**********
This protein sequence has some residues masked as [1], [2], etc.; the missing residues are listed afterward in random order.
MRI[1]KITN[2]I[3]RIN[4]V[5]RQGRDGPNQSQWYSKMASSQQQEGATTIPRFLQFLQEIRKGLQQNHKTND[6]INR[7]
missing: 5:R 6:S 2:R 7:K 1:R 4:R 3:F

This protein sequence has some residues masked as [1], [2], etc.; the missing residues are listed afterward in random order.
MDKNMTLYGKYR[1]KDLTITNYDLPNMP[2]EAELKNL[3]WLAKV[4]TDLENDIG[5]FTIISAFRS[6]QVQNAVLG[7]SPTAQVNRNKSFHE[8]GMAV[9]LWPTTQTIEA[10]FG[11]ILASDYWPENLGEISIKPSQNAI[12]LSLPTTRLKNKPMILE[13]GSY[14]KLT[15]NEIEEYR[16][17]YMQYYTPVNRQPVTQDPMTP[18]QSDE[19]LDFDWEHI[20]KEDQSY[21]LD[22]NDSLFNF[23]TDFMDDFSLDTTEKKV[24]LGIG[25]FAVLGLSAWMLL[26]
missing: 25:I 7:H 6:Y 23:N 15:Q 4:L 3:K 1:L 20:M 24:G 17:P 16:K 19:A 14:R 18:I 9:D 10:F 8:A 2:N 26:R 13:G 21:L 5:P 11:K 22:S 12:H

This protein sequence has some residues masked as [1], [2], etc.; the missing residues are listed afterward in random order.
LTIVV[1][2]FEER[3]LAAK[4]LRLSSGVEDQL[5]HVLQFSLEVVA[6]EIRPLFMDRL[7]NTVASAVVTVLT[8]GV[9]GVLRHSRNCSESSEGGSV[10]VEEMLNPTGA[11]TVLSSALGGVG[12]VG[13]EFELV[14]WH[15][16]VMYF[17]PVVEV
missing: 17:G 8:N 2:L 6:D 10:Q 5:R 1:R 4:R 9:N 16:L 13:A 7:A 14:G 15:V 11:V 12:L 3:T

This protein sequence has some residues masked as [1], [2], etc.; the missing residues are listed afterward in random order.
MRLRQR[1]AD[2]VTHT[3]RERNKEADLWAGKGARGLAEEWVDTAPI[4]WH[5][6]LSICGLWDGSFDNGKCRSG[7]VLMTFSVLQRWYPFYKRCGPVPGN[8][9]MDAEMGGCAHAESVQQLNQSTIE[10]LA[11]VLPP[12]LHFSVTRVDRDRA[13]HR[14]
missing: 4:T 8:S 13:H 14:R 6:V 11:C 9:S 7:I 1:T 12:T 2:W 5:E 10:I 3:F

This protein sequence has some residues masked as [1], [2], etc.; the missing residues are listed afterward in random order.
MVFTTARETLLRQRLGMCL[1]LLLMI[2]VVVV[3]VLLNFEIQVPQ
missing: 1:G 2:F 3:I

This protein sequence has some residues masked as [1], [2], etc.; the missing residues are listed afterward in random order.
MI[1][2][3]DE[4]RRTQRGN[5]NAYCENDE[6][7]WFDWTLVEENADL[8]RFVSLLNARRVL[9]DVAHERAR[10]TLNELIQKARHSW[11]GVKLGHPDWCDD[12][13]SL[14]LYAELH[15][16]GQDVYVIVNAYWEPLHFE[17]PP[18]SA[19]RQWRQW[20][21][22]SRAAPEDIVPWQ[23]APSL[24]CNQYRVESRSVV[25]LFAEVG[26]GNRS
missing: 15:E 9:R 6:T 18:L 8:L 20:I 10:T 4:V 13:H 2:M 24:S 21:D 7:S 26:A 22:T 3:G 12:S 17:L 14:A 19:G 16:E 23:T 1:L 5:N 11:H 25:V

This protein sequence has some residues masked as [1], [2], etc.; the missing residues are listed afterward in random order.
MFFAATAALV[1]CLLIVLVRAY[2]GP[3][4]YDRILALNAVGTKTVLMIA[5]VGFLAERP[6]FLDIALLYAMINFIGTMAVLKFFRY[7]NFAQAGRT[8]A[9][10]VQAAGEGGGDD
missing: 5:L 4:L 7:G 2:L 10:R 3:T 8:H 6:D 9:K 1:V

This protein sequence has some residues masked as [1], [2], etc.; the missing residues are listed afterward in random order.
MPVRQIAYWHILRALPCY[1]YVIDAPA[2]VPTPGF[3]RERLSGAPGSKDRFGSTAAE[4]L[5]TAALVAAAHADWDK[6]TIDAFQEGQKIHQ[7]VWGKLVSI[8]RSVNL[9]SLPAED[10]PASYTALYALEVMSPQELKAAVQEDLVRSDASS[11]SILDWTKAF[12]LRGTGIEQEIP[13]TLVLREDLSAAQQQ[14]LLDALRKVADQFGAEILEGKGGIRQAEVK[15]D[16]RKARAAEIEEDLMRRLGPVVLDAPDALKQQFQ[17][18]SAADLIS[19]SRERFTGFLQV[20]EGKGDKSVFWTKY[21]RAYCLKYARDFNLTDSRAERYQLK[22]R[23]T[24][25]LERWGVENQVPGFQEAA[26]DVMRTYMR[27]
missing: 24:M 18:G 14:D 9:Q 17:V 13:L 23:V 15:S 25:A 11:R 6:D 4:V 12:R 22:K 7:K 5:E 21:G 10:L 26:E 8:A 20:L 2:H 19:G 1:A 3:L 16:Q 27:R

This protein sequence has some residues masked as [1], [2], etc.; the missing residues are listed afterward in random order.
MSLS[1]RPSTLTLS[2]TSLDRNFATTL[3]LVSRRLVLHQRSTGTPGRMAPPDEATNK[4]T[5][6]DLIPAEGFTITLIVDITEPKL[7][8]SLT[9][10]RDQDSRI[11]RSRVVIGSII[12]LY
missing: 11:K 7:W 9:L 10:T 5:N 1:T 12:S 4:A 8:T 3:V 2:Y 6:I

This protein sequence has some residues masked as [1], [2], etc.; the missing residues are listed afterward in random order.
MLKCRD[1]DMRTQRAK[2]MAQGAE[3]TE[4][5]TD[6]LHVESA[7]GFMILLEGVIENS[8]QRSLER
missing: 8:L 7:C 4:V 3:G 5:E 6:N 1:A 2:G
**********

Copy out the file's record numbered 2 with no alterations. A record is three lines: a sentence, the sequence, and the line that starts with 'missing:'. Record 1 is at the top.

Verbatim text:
This protein sequence has some residues masked as [1], [2], etc.; the missing residues are listed afterward in random order.
MDKNMTLYGKYR[1]KDLTITNYDLPNMP[2]EAELKNL[3]WLAKV[4]TDLENDIG[5]FTIISAFRS[6]QVQNAVLG[7]SPTAQVNRNKSFHE[8]GMAV[9]LWPTTQTIEA[10]FG[11]ILASDYWPENLGEISIKPSQNAI[12]LSLPTTRLKNKPMILE[13]GSY[14]KLT[15]NEIEEYR[16][17]YMQYYTPVNRQPVTQDPMTP[18]QSDE[19]LDFDWEHI[20]KEDQSY[21]LD[22]NDSLFNF[23]TDFMDDFSLDTTEKKV[24]LGIG[25]FAVLGLSAWMLL[26]
missing: 25:I 7:H 6:Y 23:N 15:Q 4:L 3:K 1:L 20:M 24:G 17:P 16:K 19:A 14:R 18:I 9:D 10:F 8:A 2:N 26:R 13:G 21:L 5:P 11:K 22:S 12:H